Show artwork for Romeo and Juliet

Romeo and Juliet

Composed by Charles Gounod

Conducted by Domingo Hindoyan and Lina González-Granados

November 223

At the Dorothy Chandler Pavilion

A love so passionate. So poetic. So forbidden.

Two feuding families rule Verona, with the Montagues and Capulets each determined to write their victory in blood. A chance meeting between Romeo Montague and Juliet Capulet sparks a forbidden romance. But it wouldn’t be a Shakespearean tragedy without...well...tragedy.

Famed Venezuelan conductor Domingo Hindoyan and our very own Resident Conductor Lina González-Granados lead Gounod’s romantic score, studded with one gorgeous love duet after another. Rising stars Amina Edris and Duke Kim make their house debuts as opera’s favorite star-crossed lovers, with Justin Austin in his company debut as Mercutio and company favorite Craig Colclough as Lord Capulet. Enter a sensuous, elegant world of vengeful duels and young love as this fan favorite returns to LA Opera for the first time since 2011.

Get More as a Season Package Holder - SAVE up to 25%
Buy now as part of a package and get the lowest ticket prices, seat selection priority, presale access and more great perks.  View packages >>

“[Amina] Edris took command of the stage... the portrait of a young girl full of life, ready to fall in love”

Opera Today


Duke Kim
Amina Edris
Justin Austin
Lord Capulet
Craig Colclough
Friar Laurence
Wei Wu
Deborah Nansteel
Yuntong Han
Duke of Verona
Vinicius Costa
Laura Krumm
Hyungjin Son
Nathan Bowles

Creative Team

Domingo Hindoyan
Conductor (Nov 20-23)
Lina González-Granados
Original Production
Ian Judge
John Gunter
Tim Goodchild
Jeremy Frank

Read the synopsis


Verona. A chorus tells of the tragic death of two young lovers destroyed by the ongoing feud between their families, the Montagues and the Capulets.

Act One
A festive crowd enjoys a ball given by the Capulet family. Capulet introduces his daughter Juliet, who charms the guests with her youthful beauty. As the crowd moves into the adjoining rooms for dancing, some young men come forward and unmask, friends of the rival Montagues. Although Mercutio tries to cheer him, Romeo is uneasy to find himself in enemy territory until his gloom is dispelled by the first sight of Juliet.

Juliet dismisses her Nurse’s talk of marriage to Count Paris; she is too excited about the ball to think about serious matters. When the Nurse is called away, Romeo takes the opportunity to speak with Juliet. Their mutual attraction is immediate. Romeo is dismayed to discover that he has fallen in love with the daughter of his sworn enemy. Tybalt recognizes Romeo’s voice and informs Juliet that she has been speaking with a hated Montague. Tensions rise, but Capulet defuses the situation by urging everyone to continue with the dance.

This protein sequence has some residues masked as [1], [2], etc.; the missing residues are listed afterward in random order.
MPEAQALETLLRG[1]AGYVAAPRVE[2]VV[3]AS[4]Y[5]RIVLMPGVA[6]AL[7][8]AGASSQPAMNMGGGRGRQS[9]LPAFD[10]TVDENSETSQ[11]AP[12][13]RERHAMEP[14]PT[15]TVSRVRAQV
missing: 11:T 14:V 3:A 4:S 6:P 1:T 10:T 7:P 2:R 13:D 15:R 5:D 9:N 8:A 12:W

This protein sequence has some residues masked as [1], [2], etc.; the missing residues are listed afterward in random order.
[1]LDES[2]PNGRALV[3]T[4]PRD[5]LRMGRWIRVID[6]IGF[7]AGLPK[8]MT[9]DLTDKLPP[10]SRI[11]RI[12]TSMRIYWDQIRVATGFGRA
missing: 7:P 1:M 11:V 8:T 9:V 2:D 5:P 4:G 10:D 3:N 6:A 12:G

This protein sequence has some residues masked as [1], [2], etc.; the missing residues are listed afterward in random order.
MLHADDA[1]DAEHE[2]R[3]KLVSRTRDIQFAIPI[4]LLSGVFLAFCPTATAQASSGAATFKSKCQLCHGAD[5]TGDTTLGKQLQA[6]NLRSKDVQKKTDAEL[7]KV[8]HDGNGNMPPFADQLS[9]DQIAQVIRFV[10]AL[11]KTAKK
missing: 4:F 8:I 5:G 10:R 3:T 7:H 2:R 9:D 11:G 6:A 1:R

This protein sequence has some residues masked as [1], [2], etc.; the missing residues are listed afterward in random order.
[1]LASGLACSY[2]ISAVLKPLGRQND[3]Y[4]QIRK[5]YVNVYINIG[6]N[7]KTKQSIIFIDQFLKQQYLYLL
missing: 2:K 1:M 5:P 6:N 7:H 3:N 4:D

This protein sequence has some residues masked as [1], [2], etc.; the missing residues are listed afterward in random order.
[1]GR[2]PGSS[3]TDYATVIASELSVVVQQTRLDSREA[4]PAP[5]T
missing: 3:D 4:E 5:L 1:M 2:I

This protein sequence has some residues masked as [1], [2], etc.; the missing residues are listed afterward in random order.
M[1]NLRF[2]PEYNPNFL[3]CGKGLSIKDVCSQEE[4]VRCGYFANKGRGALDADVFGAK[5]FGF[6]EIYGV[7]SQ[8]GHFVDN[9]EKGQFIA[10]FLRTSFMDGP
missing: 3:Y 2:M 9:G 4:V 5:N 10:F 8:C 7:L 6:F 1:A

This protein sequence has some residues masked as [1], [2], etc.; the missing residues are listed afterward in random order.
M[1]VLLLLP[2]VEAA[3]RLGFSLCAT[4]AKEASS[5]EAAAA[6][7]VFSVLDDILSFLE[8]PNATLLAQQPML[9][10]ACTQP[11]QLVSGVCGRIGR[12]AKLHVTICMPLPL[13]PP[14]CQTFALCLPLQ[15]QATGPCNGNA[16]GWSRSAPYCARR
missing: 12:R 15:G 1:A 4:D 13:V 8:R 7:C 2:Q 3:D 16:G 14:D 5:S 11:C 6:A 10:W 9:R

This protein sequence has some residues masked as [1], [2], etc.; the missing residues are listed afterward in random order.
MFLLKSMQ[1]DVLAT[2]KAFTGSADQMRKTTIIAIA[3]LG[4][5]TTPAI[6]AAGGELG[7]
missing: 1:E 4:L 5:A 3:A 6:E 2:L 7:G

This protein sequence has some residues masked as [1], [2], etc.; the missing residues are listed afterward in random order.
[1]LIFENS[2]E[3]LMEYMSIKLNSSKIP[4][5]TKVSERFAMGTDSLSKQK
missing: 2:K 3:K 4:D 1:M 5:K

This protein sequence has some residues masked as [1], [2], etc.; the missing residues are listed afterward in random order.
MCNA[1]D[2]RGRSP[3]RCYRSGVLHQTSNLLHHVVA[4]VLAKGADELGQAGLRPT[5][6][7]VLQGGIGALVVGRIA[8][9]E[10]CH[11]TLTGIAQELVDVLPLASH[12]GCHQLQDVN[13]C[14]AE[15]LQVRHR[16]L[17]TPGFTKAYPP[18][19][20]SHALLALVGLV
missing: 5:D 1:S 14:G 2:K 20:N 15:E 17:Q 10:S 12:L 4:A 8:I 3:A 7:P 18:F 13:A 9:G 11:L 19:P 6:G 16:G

Act Two
Under cover of night, Romeo enters the Capulets’ garden to wait beneath Juliet’s balcony. When she appears, they cast aside their family prejudices and exchange passionate vows of love. Gregorio and the other Capulet servants come searching for any Montagues who might be lingering after the ball, but Romeo remains unseen. Alone with Romeo again, Juliet promises to marry him in secret.

Act Three
Friar Laurence agrees to marry Romeo and Juliet secretly, thereby helping to end the rivalry between the Capulets and Montagues. The Nurse arrives with Juliet to witness the ceremony.

Stephano sings a mocking song in front of the Capulet house. Gregorio and the other servants are impressed at the boy’s audacity; Gregorio and Stephano provoke a fight. When Mercutio enters, he is indignant to find the Capulets fighting a boy so young. Tybalt races in, and challenges Mercutio. Romeo tries to stop the fight, but Tybalt kills Mercutio. Enraged, Romeo challenges Tybalt and kills him, then privately despairs that he has killed a member of his wife’s family. As punishment, Romeo is exiled by the Duke of Verona.


Act Four
At dawn in Juliet’s bedroom, Juliet forgives Romeo for Tybalt’s death. The lovers say farewell before Romeo reluctantly leaves for exile. After Romeo has left, Capulet announces that Juliet is to marry Count Paris the very next day. Friar Laurence gives her a potion which will make her appear dead; he will then arrange for Romeo to rescue Juliet from the tomb once she has awoken so the couple can leave Verona together. Juliet drinks the potion.

The next day, during the wedding ceremony, Juliet suddenly falls to the floor. The assembled guests are horrified when Capulet cries out that she is dead.

Act Five
Friar John tells Friar Laurence that news never reached Romeo that Juliet’s death was faked.

Romeo comes to Juliet’s tomb. Unaware of the truth, he believes Juliet to be dead. In despair, he drinks poison. Juliet revives too late to prevent his death. She stabs herself and the lovers die together.

Running time: approximately three hours and 15 minutes, including one intermission.
Sung in French with English subtitles.

An original LA Opera production.

  1. {{ item.display_day_month }} at {{ item.display_time }}



    {{ flag }}